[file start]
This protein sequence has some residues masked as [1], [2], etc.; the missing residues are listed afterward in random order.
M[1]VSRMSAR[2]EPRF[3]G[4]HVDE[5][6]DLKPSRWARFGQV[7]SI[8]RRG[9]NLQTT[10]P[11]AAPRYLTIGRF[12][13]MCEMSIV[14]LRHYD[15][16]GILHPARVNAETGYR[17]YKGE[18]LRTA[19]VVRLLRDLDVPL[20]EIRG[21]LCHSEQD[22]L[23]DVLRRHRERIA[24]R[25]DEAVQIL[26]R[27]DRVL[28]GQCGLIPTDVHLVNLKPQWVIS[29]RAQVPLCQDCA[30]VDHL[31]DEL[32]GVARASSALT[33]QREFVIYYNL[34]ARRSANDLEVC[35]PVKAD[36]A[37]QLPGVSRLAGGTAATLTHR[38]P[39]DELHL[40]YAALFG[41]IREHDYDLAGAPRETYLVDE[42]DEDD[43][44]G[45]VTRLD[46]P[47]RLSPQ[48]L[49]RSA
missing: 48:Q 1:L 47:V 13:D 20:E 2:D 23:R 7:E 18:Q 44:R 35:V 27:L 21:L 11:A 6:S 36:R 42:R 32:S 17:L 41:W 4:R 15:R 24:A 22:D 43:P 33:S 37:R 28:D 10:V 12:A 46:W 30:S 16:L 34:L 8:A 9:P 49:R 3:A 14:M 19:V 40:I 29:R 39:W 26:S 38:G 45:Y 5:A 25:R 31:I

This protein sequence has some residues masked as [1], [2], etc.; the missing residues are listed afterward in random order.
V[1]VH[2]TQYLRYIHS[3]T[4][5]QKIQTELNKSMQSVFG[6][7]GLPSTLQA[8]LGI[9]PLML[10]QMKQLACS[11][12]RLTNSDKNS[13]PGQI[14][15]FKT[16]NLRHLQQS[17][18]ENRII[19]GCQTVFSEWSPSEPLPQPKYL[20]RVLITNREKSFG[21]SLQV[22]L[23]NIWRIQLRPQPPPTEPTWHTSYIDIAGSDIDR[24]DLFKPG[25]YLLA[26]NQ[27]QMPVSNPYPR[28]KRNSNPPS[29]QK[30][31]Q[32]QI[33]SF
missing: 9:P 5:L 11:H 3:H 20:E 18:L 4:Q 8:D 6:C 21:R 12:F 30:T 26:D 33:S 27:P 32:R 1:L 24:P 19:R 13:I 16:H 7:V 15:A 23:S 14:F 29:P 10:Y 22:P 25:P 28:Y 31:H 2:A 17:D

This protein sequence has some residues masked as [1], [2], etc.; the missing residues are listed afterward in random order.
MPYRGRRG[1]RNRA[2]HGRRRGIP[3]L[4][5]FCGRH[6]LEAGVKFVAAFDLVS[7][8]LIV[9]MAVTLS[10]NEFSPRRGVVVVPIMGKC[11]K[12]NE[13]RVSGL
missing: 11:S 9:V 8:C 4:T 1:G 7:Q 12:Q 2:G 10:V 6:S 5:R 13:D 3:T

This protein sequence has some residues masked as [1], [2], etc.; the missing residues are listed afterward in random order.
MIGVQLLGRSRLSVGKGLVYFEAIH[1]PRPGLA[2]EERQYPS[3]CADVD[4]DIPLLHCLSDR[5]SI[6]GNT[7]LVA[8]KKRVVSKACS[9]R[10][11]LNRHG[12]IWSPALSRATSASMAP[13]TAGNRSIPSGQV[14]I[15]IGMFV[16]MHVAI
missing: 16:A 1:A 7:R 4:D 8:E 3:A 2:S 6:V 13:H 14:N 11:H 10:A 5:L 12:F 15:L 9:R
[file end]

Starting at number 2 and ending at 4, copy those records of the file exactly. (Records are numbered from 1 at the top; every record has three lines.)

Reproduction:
This protein sequence has some residues masked as [1], [2], etc.; the missing residues are listed afterward in random order.
V[1]VH[2]TQYLRYIHS[3]T[4][5]QKIQTELNKSMQSVFG[6][7]GLPSTLQA[8]LGI[9]PLML[10]QMKQLACS[11][12]RLTNSDKNS[13]PGQI[14][15]FKT[16]NLRHLQQS[17][18]ENRII[19]GCQTVFSEWSPSEPLPQPKYL[20]RVLITNREKSFG[21]SLQV[22]L[23]NIWRIQLRPQPPPTEPTWHTSYIDIAGSDIDR[24]DLFKPG[25]YLLA[26]NQ[27]QMPVSNPYPR[28]KRNSNPPS[29]QK[30][31]Q[32]QI[33]SF
missing: 9:P 5:L 11:H 3:H 20:E 18:L 4:Q 8:D 6:C 21:R 12:F 30:T 26:D 33:S 27:P 32:R 1:L 24:P 19:R 13:I 16:H 7:V 15:A 23:S 14:F 29:P 10:Y 22:P 25:P 28:Y 31:H 2:A 17:D

This protein sequence has some residues masked as [1], [2], etc.; the missing residues are listed afterward in random order.
MPYRGRRG[1]RNRA[2]HGRRRGIP[3]L[4][5]FCGRH[6]LEAGVKFVAAFDLVS[7][8]LIV[9]MAVTLS[10]NEFSPRRGVVVVPIMGKC[11]K[12]NE[13]RVSGL
missing: 11:S 9:V 8:C 4:T 1:G 7:Q 12:Q 2:G 10:V 6:S 5:R 13:D 3:T

This protein sequence has some residues masked as [1], [2], etc.; the missing residues are listed afterward in random order.
MIGVQLLGRSRLSVGKGLVYFEAIH[1]PRPGLA[2]EERQYPS[3]CADVD[4]DIPLLHCLSDR[5]SI[6]GNT[7]LVA[8]KKRVVSKACS[9]R[10][11]LNRHG[12]IWSPALSRATSASMAP[13]TAGNRSIPSGQV[14]I[15]IGMFV[16]MHVAI
missing: 16:A 1:A 7:R 4:D 8:E 3:A 2:S 6:V 13:H 14:N 11:H 10:A 5:L 12:F 15:L 9:R